Russia University Invites Military Intelligence Agents Accused of Novichok Poisoning to 'Information War' Conference

Moscow State University has invited the two men accused of poisoning a Russian double agent in the United Kingdom to a conference on information warfare to mark the one-year anniversary of the poisoning, according to reports.

University Professor Andrey Manoylo first announced the plans on the radio in Moscow, and the exact date of the event has not been confirmed. The university's website has not posted a description of the event, leading to some speculation that the announcement was a joke.

Nevertheless, Manoylo is a political science professor who teaches courses on information warfare, among other subjects.

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    Two Russian nationals using the names Alexander Petrov and Ruslan Boshirov, who appear in this closed circuit TV footage on Fisherton Road, in Salisbury, England, were named as suspects in the attempted murder of former Russian spy Sergei Skripal and his daughter Yulia, on March 4, 2018. Metropolitan Police/Getty Images

Former Russian double agent Sergei Skripal and his daughter Yulia were poisoned in Salisbury, England, on March 4, 2018. Police determined that they had been targeted with a Soviet-era nerve agent called Novichok that only a foreign government would be capable of producing. The father and daughter ultimately survived the attack, but another British citizen died after coming into contact with the substance.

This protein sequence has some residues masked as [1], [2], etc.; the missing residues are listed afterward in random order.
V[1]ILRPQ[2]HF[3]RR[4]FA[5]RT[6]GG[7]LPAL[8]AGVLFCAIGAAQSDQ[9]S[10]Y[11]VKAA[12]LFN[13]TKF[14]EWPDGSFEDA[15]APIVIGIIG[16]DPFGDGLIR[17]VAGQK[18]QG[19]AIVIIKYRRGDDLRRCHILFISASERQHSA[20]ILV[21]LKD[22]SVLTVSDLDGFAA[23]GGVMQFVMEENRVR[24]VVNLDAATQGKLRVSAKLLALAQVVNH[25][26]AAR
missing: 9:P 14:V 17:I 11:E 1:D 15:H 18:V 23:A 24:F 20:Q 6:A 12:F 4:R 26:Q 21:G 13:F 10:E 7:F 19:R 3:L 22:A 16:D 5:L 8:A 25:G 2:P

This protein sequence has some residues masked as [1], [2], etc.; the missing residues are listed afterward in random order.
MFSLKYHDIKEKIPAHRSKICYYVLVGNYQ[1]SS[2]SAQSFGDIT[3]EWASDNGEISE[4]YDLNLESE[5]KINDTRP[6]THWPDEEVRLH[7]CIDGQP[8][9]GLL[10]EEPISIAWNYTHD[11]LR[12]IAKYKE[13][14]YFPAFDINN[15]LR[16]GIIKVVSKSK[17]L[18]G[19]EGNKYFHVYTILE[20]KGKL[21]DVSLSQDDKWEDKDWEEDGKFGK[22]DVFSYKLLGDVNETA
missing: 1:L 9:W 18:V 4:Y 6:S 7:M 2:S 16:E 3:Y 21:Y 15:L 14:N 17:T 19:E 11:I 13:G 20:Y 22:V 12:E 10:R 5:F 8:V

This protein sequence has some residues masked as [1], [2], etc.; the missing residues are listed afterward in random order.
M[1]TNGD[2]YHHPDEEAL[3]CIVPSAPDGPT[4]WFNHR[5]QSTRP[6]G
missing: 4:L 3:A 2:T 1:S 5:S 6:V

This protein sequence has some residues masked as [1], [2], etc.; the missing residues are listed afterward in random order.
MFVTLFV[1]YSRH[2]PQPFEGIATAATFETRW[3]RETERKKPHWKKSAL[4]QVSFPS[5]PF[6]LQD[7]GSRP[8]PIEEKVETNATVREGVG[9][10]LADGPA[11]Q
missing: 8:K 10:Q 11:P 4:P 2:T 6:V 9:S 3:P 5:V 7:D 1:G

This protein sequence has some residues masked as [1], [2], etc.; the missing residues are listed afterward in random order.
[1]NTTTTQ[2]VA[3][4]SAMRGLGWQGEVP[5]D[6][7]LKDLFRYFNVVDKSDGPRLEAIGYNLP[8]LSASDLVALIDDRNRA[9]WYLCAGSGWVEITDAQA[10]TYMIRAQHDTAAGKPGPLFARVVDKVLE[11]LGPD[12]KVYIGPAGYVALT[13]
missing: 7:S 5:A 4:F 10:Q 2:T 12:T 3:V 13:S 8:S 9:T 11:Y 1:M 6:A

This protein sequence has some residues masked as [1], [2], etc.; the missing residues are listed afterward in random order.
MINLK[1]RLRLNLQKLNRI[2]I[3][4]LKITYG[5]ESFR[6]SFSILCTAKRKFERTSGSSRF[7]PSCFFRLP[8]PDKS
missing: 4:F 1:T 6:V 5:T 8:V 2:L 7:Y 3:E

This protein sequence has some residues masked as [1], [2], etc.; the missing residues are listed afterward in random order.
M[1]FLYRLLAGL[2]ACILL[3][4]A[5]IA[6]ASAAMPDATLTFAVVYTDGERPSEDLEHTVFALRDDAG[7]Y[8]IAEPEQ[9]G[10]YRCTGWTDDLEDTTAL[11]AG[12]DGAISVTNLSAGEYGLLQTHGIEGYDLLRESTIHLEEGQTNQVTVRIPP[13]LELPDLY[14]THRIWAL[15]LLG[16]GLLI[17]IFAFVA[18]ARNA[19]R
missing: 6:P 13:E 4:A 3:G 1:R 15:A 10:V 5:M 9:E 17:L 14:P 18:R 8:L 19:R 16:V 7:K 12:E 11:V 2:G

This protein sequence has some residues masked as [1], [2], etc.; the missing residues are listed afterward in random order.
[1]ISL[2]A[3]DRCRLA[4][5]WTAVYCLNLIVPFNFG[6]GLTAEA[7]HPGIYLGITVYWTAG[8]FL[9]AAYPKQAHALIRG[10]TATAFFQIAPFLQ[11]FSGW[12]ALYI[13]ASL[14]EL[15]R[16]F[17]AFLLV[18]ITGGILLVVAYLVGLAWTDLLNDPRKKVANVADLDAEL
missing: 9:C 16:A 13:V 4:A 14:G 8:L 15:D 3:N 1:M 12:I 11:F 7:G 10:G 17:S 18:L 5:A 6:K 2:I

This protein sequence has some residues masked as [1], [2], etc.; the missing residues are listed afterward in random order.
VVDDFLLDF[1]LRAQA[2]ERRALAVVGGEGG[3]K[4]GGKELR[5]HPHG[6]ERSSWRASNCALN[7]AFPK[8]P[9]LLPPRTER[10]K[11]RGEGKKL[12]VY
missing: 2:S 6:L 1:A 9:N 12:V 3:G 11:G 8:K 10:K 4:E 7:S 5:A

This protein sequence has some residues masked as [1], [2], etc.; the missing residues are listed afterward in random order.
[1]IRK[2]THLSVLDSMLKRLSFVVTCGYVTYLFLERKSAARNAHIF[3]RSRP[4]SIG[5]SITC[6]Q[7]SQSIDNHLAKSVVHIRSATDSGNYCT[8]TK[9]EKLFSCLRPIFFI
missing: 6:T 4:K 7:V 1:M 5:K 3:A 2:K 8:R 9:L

In August 2018, the U.S. issued new sanctions against Russia over the poisoning. A 1991 law requires the U.S. to use export control laws against a foreign country if it is discovered that the country used chemical weapons, meaning that the Trump administration had no choice but to levy new sanctions against Russia over the incident.

Intelligence agencies in the United Kingdom said two Russian military intelligence (GRU) agents had traveled to the country to carry out the attack. The two men, caught on closed circuit TV footage in Salisbury at the time of the poisoning, said that their names were Alexander Petrov and Ruslan Boshirov and that they had been traveling to England to visit the Salisbury Cathedral as tourists. The Russian state broadcaster RT later aired an interview with the pair, after which it was strongly implied in the Russian media that the two men were romantically involved.

Later, the investigative site Bellingcat identified Boshirov as Anatoliy Chepiga, a high-ranking officer in the Russian military intelligence, and Petrov as Alexander Mishkin, a career GRU spy who had trained as a medical doctor. The group also later discovered that a third member of the Russian military intelligence was in the U.K. at the time of the poisoning.

Moscow has continued to deny its involvement in the poisoning and has claimed that the two men were merely Russian tourists.

U.K. intelligence agencies also reportedly investigated "frantic" activity at the Russian embassy around the time of the poisoning. The U.K. expelled around 23 Russian diplomats in response to the incident.